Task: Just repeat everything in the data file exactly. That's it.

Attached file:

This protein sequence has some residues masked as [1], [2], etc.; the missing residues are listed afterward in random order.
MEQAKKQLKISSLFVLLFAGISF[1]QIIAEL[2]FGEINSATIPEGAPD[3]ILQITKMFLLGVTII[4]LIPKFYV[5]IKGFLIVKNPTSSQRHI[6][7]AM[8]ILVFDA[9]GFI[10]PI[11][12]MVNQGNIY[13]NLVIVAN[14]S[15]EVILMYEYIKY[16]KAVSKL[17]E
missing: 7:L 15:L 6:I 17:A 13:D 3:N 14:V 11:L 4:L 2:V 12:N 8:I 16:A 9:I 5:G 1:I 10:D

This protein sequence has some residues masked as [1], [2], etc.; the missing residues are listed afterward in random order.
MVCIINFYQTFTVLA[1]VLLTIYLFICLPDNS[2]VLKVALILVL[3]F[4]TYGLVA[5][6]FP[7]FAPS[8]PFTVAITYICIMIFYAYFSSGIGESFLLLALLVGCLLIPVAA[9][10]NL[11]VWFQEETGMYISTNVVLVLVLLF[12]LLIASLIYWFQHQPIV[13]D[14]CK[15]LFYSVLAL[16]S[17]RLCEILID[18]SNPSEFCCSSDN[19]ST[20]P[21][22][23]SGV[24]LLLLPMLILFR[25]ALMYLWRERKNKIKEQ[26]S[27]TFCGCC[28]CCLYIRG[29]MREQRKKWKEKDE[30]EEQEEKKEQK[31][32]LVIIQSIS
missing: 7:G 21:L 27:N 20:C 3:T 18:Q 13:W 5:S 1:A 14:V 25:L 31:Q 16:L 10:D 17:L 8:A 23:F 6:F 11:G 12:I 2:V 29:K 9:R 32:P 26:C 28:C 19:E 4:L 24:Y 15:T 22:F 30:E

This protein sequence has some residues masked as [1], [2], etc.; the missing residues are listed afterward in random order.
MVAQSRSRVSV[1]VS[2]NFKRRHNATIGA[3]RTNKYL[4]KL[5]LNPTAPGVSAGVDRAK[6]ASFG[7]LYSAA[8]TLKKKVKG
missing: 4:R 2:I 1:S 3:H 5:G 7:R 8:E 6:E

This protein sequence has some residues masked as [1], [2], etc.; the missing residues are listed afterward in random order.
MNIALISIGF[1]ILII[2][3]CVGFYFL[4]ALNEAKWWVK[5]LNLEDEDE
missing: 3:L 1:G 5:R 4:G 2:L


This protein sequence has some residues masked as [1], [2], etc.; the missing residues are listed afterward in random order.
MEQAKKQLKISSLFVLLFAGISF[1]QIIAEL[2]FGEINSATIPEGAPD[3]ILQITKMFLLGVTII[4]LIPKFYV[5]IKGFLIVKNPTSSQRHI[6][7]AM[8]ILVFDA[9]GFI[10]PI[11][12]MVNQGNIY[13]NLVIVAN[14]S[15]EVILMYEYIKY[16]KAVSKL[17]E
missing: 7:L 15:L 6:I 17:A 13:D 3:N 14:V 11:L 4:L 2:V 12:N 8:I 16:A 9:I 5:G 1:I 10:D

This protein sequence has some residues masked as [1], [2], etc.; the missing residues are listed afterward in random order.
MVCIINFYQTFTVLA[1]VLLTIYLFICLPDNS[2]VLKVALILVL[3]F[4]TYGLVA[5][6]FP[7]FAPS[8]PFTVAITYICIMIFYAYFSSGIGESFLLLALLVGCLLIPVAA[9][10]NL[11]VWFQEETGMYISTNVVLVLVLLF[12]LLIASLIYWFQHQPIV[13]D[14]CK[15]LFYSVLAL[16]S[17]RLCEILID[18]SNPSEFCCSSDN[19]ST[20]P[21][22][23]SGV[24]LLLLPMLILFR[25]ALMYLWRERKNKIKEQ[26]S[27]TFCGCC[28]CCLYIRG[29]MREQRKKWKEKDE[30]EEQEEKKEQK[31][32]LVIIQSIS
missing: 7:G 21:L 27:N 20:C 3:T 18:Q 13:W 5:S 1:A 14:V 25:L 31:Q 16:L 10:D 17:L 8:A 23:F 6:F 11:G 12:I 2:V 29:K 9:R 32:P 26:C 28:C 19:E 4:L 24:Y 15:T 22:F 30:E

This protein sequence has some residues masked as [1], [2], etc.; the missing residues are listed afterward in random order.
MVAQSRSRVSV[1]VS[2]NFKRRHNATIGA[3]RTNKYL[4]KL[5]LNPTAPGVSAGVDRAK[6]ASFG[7]LYSAA[8]TLKKKVKG
missing: 4:R 2:I 1:S 3:H 5:G 7:R 8:E 6:E

This protein sequence has some residues masked as [1], [2], etc.; the missing residues are listed afterward in random order.
MNIALISIGF[1]ILII[2][3]CVGFYFL[4]ALNEAKWWVK[5]LNLEDEDE
missing: 3:L 1:G 5:R 4:G 2:L